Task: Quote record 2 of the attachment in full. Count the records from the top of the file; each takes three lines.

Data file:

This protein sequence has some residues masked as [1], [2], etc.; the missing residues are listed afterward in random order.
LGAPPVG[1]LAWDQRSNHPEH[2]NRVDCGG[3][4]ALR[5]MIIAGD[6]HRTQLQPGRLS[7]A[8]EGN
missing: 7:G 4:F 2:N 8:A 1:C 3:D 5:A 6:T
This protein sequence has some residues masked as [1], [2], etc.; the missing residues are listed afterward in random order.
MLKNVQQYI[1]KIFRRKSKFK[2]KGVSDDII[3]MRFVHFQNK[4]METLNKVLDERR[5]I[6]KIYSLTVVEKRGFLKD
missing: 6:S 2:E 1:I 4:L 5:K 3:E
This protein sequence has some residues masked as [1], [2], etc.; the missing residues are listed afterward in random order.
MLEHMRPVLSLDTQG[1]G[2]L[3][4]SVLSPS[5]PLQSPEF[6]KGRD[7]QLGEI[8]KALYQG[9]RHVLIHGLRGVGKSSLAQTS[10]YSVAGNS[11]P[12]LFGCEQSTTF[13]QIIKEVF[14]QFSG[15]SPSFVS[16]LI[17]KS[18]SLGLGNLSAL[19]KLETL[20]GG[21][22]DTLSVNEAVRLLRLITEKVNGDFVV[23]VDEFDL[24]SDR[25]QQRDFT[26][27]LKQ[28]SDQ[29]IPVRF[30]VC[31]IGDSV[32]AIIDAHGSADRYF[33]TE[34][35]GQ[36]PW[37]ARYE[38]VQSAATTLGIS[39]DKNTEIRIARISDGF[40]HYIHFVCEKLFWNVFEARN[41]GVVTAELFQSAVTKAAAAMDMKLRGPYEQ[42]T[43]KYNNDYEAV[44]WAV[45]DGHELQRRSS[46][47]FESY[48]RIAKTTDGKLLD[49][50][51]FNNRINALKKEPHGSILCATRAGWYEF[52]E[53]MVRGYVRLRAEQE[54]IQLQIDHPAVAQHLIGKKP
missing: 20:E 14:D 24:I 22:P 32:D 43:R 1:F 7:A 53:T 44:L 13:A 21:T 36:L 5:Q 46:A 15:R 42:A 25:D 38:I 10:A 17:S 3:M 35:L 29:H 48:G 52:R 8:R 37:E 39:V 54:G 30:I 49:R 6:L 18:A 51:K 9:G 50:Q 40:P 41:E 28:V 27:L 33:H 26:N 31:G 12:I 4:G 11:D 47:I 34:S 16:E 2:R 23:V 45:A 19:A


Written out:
This protein sequence has some residues masked as [1], [2], etc.; the missing residues are listed afterward in random order.
MLKNVQQYI[1]KIFRRKSKFK[2]KGVSDDII[3]MRFVHFQNK[4]METLNKVLDERR[5]I[6]KIYSLTVVEKRGFLKD
missing: 6:S 2:E 1:I 4:L 5:K 3:E